Chemistry World first reported on the manuscript in “Newton’s recipe for alchemists’ mercury rediscovered.” The manuscript contained Newton’s hand-written copy of George Starkey’s recipe for “philosophic mercury” as well as some of his own notes for distilling a volatile spirit. Since the 1930s this manuscript had been in private hands but will now be available to scholars thanks to the Chemical Heritage Foundation, which had recently purchased it and will make scans and a transcription available through The Chemistry of Isaac Newton project. The Chemistry World article is rather dry, beginning with the title that certainly doesn’t excite interest—“alchemist’s mercury”? yawn. Importantly, the article doesn’t make grandiose claims, but sticks to a rather conservative: “Until now, the contents of this particular manuscript had not been made public.” Other than the title, there’s no language of rediscovery. No language of surprise at Newton’s interest in alchemy. CHF immediately excerpted and linked to the Chemistry World post.
A number of posts derived directly from the Chemistry World report. Summarizing the Chemistry World post, Gizmodo piled on with typical dismissal of Newton’s alchemy, “Rediscovered Manuscript Shows How Isaac Newton Dabbled In Alchemy.” Dabbled? As Jim Voelkel pointed out in the Chemistry World post, “the estimate of Newton’s alchemical output is something like a million words in his own hand. This [manuscript] is just another little page in a corpus of hundreds and hundreds of documents.” Gizmodo’s “dabbled” as well as the “he [Newton] resorted to the mysterious world of alchemy” reflects not Newton’s interests and efforts but rather Gizmodo’s desire to save Newton from the stain of alchemy:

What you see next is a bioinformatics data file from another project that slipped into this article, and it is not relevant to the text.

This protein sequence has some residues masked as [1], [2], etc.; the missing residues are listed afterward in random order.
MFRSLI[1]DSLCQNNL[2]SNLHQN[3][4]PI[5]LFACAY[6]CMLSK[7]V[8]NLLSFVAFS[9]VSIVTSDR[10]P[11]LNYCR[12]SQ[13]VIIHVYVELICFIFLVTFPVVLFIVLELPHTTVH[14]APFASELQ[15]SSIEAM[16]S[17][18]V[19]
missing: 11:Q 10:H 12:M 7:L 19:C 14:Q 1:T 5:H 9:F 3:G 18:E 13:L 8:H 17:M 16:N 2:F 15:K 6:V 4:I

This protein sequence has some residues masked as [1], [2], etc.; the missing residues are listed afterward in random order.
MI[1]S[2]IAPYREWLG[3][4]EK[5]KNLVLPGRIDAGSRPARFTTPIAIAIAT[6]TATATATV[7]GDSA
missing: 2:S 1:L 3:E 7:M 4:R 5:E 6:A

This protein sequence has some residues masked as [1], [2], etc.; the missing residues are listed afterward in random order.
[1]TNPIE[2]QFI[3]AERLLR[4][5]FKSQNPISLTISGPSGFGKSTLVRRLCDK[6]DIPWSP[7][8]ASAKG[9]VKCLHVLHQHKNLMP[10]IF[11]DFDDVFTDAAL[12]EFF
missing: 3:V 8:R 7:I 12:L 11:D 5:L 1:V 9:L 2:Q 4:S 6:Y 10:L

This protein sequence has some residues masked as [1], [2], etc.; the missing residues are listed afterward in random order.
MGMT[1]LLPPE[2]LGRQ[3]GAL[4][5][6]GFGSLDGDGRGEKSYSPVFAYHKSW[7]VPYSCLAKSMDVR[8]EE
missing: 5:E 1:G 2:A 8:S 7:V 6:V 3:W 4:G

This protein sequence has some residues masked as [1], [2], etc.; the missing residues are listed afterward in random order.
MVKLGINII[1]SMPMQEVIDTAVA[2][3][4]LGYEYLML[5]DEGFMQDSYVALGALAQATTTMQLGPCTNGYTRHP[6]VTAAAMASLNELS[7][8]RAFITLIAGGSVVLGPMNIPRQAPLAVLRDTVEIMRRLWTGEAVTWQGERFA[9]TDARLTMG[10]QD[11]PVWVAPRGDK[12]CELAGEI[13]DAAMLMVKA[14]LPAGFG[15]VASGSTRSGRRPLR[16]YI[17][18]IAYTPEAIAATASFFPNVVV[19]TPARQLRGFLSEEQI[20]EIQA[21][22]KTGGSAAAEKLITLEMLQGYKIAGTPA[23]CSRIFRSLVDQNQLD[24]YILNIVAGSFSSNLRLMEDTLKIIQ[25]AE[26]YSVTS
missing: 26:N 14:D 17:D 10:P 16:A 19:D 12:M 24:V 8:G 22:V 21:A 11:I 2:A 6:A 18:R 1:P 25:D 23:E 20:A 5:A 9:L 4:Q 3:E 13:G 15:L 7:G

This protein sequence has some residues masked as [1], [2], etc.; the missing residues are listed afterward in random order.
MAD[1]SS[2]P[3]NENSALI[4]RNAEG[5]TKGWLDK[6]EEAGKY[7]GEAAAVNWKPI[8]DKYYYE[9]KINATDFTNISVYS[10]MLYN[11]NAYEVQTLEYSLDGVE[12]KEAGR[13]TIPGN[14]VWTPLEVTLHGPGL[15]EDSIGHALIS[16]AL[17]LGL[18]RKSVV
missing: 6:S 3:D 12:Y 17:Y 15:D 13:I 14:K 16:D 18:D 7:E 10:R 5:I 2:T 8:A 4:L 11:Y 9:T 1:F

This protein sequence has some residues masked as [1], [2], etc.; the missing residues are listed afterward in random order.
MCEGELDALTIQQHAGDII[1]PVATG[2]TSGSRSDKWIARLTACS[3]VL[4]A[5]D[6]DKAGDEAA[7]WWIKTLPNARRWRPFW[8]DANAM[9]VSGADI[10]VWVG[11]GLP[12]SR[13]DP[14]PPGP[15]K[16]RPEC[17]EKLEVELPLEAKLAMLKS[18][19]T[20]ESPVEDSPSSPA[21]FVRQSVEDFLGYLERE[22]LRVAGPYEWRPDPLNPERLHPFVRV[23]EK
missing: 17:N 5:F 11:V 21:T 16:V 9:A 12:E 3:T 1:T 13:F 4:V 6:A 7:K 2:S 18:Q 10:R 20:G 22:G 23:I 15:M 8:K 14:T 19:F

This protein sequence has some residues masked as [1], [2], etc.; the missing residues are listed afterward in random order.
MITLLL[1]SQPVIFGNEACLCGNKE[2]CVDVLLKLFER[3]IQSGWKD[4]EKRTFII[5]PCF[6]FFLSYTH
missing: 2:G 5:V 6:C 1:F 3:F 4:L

Sir Isaac Newton may have been one of the greatest scientists who ever lived, but his contributions to chemistry leave much to be desired. … Newton and his fellow alchemists were simply doing the best they could given the dearth of scientific knowledge.
Gizmodo doesn’t want us to blame Newton for believing in alchemy. He was a great scientist, one of the greatest, who just happened to live in an ignorant, benighted time.
A week after the initial report, the Daily Mail posted a derivative of the Chemistry World article, “Isaac Newton’s recipe for ‘Philosopher’s Stone’ rediscovered.” They reworked Chemistry World’s original so that it would appeal to their readers, as the subtitle indicates: “17th-century alchemy manuscript reveals ingredients it was thought could make people IMMORTAL.” Because the their readers care less about the finer alchemical details and more about immortality and transmuting lead into gold, and because Harry Potter had popularized the Philosopher’s stone, the Daily Mail foregrounded these themes.
Filed under “WTF?” are the posts that appeared on various cooking sites the same day as the Daily Mail’s article, e.g., the Good Cooking Store’s “Isaac Newton’s recipe for ‘Philosopher’s Stone’ rediscovered” and Cooknology’s “Isaac Newton’s recipe for ‘Philosopher’s Stone’ rediscovered.” These posts seem to have been generated by running the Daily Mail’s article through a simple algorithm that had a tenuous grasp on English. The algorithm replaced definite articles with indefinite articles and identified some bizarre synonyms. At times the synonyms read like a middle school student who, having discovered a thesaurus, transforms “human” into “tellurian.” At times the synonyms distort the text in strange ways as when “volatile spirit” becomes “flighty suggestion” or “minute example” becomes “notation instance.” I assume these sites have some automated process that scrapes certain sites for cooking related posts, transforms them, and reposts them in an effort to generate traffic and advertising income.